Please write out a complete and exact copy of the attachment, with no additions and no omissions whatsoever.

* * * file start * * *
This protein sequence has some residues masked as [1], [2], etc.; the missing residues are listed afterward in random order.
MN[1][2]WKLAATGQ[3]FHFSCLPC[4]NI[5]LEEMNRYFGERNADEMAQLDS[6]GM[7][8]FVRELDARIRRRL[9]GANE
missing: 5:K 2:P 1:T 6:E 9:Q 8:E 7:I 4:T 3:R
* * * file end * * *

This protein sequence has some residues masked as [1], [2], etc.; the missing residues are listed afterward in random order.
MN[1][2]WKLAATGQ[3]FHFSCLPC[4]NI[5]LEEMNRYFGERNADEMAQLDS[6]GM[7][8]FVRELDARIRRRL[9]GANE
missing: 5:K 2:P 1:T 6:E 9:Q 8:E 7:I 4:T 3:R